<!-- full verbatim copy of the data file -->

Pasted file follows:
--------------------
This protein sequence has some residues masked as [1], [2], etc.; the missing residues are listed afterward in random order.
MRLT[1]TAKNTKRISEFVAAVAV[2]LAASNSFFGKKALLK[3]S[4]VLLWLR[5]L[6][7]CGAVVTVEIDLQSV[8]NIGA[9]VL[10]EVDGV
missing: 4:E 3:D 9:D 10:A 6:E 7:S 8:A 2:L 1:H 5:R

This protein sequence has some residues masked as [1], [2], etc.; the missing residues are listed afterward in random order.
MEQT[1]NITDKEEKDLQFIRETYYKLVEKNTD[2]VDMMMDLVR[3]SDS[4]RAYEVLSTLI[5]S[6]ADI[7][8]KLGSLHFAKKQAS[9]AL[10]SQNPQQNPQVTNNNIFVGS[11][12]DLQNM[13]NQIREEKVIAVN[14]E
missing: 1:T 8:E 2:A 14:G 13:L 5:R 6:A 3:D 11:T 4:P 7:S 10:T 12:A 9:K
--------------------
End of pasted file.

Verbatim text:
This protein sequence has some residues masked as [1], [2], etc.; the missing residues are listed afterward in random order.
MRLT[1]TAKNTKRISEFVAAVAV[2]LAASNSFFGKKALLK[3]S[4]VLLWLR[5]L[6][7]CGAVVTVEIDLQSV[8]NIGA[9]VL[10]EVDGV
missing: 4:E 3:D 9:D 10:A 6:E 7:S 8:A 2:L 1:H 5:R

This protein sequence has some residues masked as [1], [2], etc.; the missing residues are listed afterward in random order.
MEQT[1]NITDKEEKDLQFIRETYYKLVEKNTD[2]VDMMMDLVR[3]SDS[4]RAYEVLSTLI[5]S[6]ADI[7][8]KLGSLHFAKKQAS[9]AL[10]SQNPQQNPQVTNNNIFVGS[11][12]DLQNM[13]NQIREEKVIAVN[14]E
missing: 1:T 8:E 2:A 14:G 13:L 5:R 6:A 3:D 11:T 4:P 7:S 10:T 12:A 9:K